My Pony Likes to Jump!

The speed bump sign on our street.

The speed bump sign on our street.

When our city put three speed bumps (or “humps”, as they were unfortunately described by the accompanying signs) on our street, our neighborhood association’s block captains cheered. My husband and I did not agree the bumps were a good thing, made jokes about the signs, and bemoaned how our lives must be faster paced and more complicated than our more sedately ambling neighbors.

We had only lived in our new house a few months when we were “welcomed” to the neighborhood by a woman who shook her fist as I drove by and angrily yelled, “Slow down!”

Me and the speed bump nearest our house.

Me and the speed bump nearest our house.

I had been raised where people generally minded their own business. Everyone was too busy working, raising their children, fixing dinner, or just plain living their lives to bother telling their neighbors how to live. We kids were taught to stay out of the road so we wouldn’t be ran over, not to play baseball or football in the street as kids did here.

One post-speed-bump-installation day, I was driving my younger son Aidan to school, and we were running late as usual. I got up a head of steam and took the speed bump at a sharp clip with my car airborne for a satisfyingly wonderful moment, and I said, “My pony likes to jump!”

A 1999 black Honda Accord

A beautiful 1999 black Honda Accord that looks similar to my beloved Blackie.

We took the other two bumps at the same speed and the world was our oyster! There was nothing we couldn’t do now! With its standard-equipment spoiler and wicked-cool design, Blackie, my souped-up 1999 V-6 Honda Accord–and favorite car ever–took the bumps with serene aplomb. Nothing brought that Accord low and Lord knows, girl, she LOVED to jump!!

Yeah, she was an extension of me, that beautiful queen of a car! Aidan loved her so much that when he learned to drive and needed a car of his own, I gave him Blackie to get wherever he wanted to go in life.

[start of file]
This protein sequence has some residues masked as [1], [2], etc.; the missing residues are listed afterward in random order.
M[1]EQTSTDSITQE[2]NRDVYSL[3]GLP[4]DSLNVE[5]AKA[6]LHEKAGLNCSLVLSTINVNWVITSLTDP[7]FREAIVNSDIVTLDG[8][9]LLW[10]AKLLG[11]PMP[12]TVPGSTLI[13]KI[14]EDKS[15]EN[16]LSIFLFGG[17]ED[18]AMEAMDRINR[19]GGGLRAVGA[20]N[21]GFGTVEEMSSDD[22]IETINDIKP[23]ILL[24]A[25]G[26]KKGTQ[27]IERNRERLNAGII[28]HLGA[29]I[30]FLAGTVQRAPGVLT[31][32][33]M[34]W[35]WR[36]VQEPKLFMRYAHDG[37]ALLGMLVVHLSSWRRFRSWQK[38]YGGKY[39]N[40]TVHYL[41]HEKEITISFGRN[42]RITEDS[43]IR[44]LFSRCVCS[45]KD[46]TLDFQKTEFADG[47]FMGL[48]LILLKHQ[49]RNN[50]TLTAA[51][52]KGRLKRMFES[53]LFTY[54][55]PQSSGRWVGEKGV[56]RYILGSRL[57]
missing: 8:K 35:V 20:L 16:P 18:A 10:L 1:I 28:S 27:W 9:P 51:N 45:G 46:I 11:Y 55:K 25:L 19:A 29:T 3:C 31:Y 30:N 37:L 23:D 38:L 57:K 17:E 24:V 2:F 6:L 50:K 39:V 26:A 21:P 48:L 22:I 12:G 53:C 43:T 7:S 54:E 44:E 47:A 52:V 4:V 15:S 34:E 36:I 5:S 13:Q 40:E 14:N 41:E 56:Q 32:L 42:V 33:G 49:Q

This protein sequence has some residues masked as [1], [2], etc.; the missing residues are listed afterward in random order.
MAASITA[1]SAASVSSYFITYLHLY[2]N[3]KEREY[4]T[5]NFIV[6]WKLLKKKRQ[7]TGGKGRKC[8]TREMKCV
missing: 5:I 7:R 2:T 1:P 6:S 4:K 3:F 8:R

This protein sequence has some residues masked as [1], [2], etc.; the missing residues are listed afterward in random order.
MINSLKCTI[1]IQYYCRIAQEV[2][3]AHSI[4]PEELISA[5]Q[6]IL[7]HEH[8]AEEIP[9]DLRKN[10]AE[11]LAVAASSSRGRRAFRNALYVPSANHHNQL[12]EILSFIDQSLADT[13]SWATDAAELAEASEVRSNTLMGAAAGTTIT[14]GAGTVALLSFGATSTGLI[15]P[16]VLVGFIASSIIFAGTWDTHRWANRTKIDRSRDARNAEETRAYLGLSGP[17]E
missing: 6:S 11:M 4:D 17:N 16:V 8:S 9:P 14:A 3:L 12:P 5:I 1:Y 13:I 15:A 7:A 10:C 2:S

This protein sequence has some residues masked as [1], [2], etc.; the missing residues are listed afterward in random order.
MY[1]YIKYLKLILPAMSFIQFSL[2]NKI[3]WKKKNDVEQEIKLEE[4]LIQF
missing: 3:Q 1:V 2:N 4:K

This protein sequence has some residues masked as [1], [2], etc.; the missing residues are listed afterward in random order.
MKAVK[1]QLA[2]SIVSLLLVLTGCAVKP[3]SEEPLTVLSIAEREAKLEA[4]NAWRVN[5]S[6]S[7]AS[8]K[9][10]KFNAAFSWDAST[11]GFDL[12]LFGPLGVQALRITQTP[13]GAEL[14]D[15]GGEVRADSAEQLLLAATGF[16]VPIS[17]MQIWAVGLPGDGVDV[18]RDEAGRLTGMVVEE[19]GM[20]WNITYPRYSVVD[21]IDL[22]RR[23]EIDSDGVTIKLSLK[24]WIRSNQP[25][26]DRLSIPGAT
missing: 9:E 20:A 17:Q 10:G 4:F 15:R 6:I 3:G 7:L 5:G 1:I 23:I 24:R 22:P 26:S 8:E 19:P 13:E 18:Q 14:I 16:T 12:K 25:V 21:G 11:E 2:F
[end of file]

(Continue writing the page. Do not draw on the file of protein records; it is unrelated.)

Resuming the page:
It is the little things that make life magical–the things you can’t buy or trade: such as hearing a steady staccato rain dancing when you are going to sleep, taking the hand of someone you care for when you cross the street, smelling bread baking outside a bakery, or smiling at a baby whose eyes show all the wisdom and joy of the ages. Or perhaps, hearing a song that sings particularly to you.

Kitty Kallen who sang "Little Things Mean a Lot"

Kitty Kallen who sang “Little Things Mean A Lot”

When I was a wee girl, Daddy had a treasured 45-rpm recording of such a song called “Little Things Mean A Lot”. The tune was recorded by a 1950’s-era pop singer my father particularly liked who was called Kitty Kallen. I grew up hearing and singing the song, and fervently believed in the simple way of living it described.

Blow me a kiss from across the room
Say I look nice when I’m not
Touch my hair as you pass my chair
Little things mean a lot
Give me your arm as we cross the street
Call me at six on the dot
A line a day when you’re far away
Little things mean a lot
Don’t have to buy me diamonds or pearls
Champagne, sables, and such
I never cared much for diamonds and pearls
’cause honestly, honey, they just cost money
Give me a hand when I’ve lost the way
Give me your shoulder to cry on
Whether the day is bright or gray
Give me your heart to rely on
Send me the warmth of a secret smile
To show me you haven’t forgot
For now and forever, that’s always and ever
Little things mean a lot

Read more: Kallen Kitty – Little Things Mean A Lot Lyrics | MetroLyrics

I still know the words by heart–isn’t that a wonderful phrase, and very accurate–and I can sing the song at the drop of a hat. Daddy taught us that the most important things in life, as suggested in the song, cannot be bought or sold.

Today after ten years in this neighborhood, we feel right at home and when the ever-so-occasional street-walker tries to slow my progress–and it doesn’t happen often because I try to be a cautious driver–I try to ignore the interloper since we are family on this street.

And now while Aidan drives Blackie to his job, I drive a new jumper. Although her color is gray, she’s not an old gray mare, as you can see in the following video. Because, yes, my pony still likes to jump!

About aamontgomery

Seeing new possibilities in everyday things
This entry was posted in Autobiographical, Joy (Joie de General), Music and tagged , , , . Bookmark the permalink.

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